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A Review: Undying by Ambreen Hameed & Uzma Hameed

By Laura Jones

It is 1998 and the leader of the free world is under fire after an affair with a young intern. Meanwhile, in a corner of South London, sisters Sufya and Zarina Malik have also committed a sin: they are in their thirties and still not married.

Now the unexpected return of their childhood playmate spells the chance of a happy ending: but only for one of them.

Undying is an exciting and thought-provoking story about family, love, unity and rivalry set within a British Muslim community. Written by sisters, Ambreen Hameed and Uzma Hameed, it is divided into two distinct books, The Kinship of Djinns and My Uncle’s Son, which together take readers on a journey along the often complicated and sometimes fantastical, avenues of Sufya and Zarina Malik’s worlds.

Set in 1998, at a time of growing political uncertainty, we are first introduced to Sufya and Zarina as they await the return of their childhood friend and sweetheart, Heathrow. Whilst the family elders feel certain that his return signals a much-awaited marriage for Sufya, younger sister Zarina has other ideas and becomes determined to win Heathrow for herself, resulting in a complicated love triangle. As the story unfolds, the rivalry between the sisters deepens, whilst rising tensions in the Muslim community threaten long-lasting repercussions on the Malik family.

Even though book one, The Kinship of Djinns, focuses heavily on the unravelling relationship between Sufya and Zarina and their desire to secure a happy ending with Heathrow, it does so with a degree of comedy. As the eldest, Sufya has a natural sense of order and refers to evolutionary biology as a way of making sense of relationships. Perhaps it is inevitable then that a chimpanzee called Darwin feels threatened by Heathrow’s presence around Sufya and a kiss is the only resolution! As the younger daughter, Zarina is constantly battling with the feeling of coming second to Sufya and decides to use magic to guarantee Heathrow’s love. When her first spell appears to go awry (following a hairbrush mix-up!), Zarina takes drastic action, conjuring a much-feared and Humphrey Bogart-styled, Djinn to propel her to happiness. Yet, in doing so, she creates dark and perilous forces around the people she loves the most.

In book two, My Uncle’s Son, the light-heartedness gives way to a more sombre and political narrative, with more direct references to extremist ideologies and global dangers. Sufya and Zarina must learn to deal with their

past and their future, as they come face-to-face with their raw emotions, caused by years of resentment and rivalry. They must face their own loss, grief and need for revenge if they are to have a chance at reconciliation and protect those closest to them, including each other.

One of the greatest strengths of this story has to be in its construction. Told in alternating perspectives by the two fictional sisters, each chapter becomes a reflection of the narrator with Sufya’s passion for scientific fact and reasoning contrasting, yet complimenting, the more dramatic and creative style of Zarina. But, more than that is the intricate nature of the writing from real-life sisters, Ambreen and Uzma. Undying is the result of an in-depth project, taking more than ten years to bring to publication. It has received a wealth of support from high-profile industry specialists such as Curtis Brown and The Literacy Consultancy. Of their shared writing experience, Ambreen notes that it was “a rich experience,” although “challenging at times,” whilst Uzma regards the process as “fascinating.” Even though the chapters were planned out in terms of content, both sisters wrote independently and often surprised the other with the intricacies and depth included in Sufya and Zarina’s rivalry. As Uzma comments, “the novel embodies a very common experience: no two siblings have the same versions of the same events.” This is certainly evident throughout the story, with Sufya and Zarina often interpreting events in very different ways and perhaps choosing not to acknowledge the emotional impact this has on them and the rest of the family.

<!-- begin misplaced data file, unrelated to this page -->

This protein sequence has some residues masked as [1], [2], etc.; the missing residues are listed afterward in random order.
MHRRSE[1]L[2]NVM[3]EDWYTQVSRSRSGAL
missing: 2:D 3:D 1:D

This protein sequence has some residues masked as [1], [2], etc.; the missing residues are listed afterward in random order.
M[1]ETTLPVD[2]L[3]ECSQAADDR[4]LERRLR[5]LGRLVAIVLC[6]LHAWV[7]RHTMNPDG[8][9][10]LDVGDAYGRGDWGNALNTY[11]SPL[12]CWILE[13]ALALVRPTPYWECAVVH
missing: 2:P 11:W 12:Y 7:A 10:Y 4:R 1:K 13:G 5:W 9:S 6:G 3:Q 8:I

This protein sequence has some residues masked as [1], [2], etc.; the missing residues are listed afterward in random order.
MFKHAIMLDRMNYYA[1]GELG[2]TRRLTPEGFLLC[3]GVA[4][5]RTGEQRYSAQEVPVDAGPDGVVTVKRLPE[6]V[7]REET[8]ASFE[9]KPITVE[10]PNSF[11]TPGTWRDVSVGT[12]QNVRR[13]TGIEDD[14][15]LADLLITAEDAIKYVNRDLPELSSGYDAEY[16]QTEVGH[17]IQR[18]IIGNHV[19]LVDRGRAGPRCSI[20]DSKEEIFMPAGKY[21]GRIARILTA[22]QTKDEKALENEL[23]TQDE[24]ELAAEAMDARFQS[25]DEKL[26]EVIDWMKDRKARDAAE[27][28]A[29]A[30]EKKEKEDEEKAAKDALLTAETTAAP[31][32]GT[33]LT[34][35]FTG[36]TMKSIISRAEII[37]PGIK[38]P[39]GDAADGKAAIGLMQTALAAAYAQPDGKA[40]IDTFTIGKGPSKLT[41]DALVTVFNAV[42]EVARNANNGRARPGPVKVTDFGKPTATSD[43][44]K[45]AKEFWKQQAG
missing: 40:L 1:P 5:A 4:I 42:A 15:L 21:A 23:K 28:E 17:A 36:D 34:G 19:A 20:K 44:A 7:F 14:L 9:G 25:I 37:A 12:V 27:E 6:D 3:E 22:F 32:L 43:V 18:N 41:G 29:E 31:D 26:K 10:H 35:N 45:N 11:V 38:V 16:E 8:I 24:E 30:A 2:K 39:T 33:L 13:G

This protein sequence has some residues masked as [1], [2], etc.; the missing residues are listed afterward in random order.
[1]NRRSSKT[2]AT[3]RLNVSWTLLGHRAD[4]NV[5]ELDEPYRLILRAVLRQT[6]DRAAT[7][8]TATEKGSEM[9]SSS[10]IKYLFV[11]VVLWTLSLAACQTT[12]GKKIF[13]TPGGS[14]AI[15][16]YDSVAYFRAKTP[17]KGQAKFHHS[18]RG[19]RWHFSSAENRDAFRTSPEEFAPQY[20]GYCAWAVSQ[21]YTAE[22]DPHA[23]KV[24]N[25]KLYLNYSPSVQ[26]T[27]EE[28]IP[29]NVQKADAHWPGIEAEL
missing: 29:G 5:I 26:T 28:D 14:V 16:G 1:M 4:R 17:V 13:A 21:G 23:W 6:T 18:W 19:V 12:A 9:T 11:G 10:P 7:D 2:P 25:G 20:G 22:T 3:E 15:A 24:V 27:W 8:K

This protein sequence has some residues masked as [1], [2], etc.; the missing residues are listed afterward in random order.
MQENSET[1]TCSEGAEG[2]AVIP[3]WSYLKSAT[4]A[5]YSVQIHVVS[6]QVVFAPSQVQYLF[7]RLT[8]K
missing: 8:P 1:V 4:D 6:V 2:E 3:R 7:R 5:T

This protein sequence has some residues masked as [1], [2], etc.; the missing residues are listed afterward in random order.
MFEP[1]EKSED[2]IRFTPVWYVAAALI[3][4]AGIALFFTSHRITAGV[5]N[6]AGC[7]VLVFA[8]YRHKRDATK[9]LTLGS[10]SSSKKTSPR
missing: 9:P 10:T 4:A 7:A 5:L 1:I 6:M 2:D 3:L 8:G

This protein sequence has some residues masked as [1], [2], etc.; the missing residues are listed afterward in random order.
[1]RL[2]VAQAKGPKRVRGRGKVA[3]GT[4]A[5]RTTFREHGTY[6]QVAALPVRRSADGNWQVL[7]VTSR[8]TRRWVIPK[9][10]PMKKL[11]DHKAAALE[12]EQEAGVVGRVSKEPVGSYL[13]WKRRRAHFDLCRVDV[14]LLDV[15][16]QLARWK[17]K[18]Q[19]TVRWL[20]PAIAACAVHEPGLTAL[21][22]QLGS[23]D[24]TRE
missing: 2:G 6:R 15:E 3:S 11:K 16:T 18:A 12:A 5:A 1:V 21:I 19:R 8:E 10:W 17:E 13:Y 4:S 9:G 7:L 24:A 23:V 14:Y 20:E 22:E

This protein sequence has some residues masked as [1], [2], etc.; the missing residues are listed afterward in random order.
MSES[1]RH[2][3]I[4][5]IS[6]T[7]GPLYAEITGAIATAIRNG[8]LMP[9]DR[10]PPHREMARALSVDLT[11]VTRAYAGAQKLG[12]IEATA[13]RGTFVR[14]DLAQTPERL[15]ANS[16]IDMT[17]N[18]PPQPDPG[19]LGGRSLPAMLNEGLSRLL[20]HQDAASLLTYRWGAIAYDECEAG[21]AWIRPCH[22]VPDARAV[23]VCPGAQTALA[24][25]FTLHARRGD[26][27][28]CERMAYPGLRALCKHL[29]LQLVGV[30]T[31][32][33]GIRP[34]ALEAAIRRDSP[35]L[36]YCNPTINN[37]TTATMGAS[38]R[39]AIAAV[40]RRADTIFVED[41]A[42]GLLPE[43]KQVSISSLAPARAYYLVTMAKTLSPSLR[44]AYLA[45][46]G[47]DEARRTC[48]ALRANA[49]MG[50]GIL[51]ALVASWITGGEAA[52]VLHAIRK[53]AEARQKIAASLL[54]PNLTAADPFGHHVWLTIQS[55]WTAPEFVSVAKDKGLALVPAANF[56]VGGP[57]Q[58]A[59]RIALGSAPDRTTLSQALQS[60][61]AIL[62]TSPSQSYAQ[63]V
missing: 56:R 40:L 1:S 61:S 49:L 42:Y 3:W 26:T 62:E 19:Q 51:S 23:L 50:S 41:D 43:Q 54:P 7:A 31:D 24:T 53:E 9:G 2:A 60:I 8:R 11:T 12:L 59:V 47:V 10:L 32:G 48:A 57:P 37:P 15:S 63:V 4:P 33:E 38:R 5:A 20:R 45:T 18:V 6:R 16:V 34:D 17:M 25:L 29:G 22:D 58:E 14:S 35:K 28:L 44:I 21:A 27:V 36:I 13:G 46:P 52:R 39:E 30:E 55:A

Undying mixes satire with dark, black comedy to challenge perceptions. It challenges the innocence of childhood, family dynamics and the media-tainted view of historical events. There are moments of shock, moments of hilarity and moments of extreme eccentricity but these combine to create a piece of work that is of significant value and highly relevant in today’s world: a story that serves as a reminder that fiction and reality are never far apart and that choices are sometimes made for us.

For more information, including reviews and links to the books, click here. Content warning, books include child abuse, violence and terrorismThank you to Ambreen Hameed and Uzma Hameed for the review copy of Undying book one and two.



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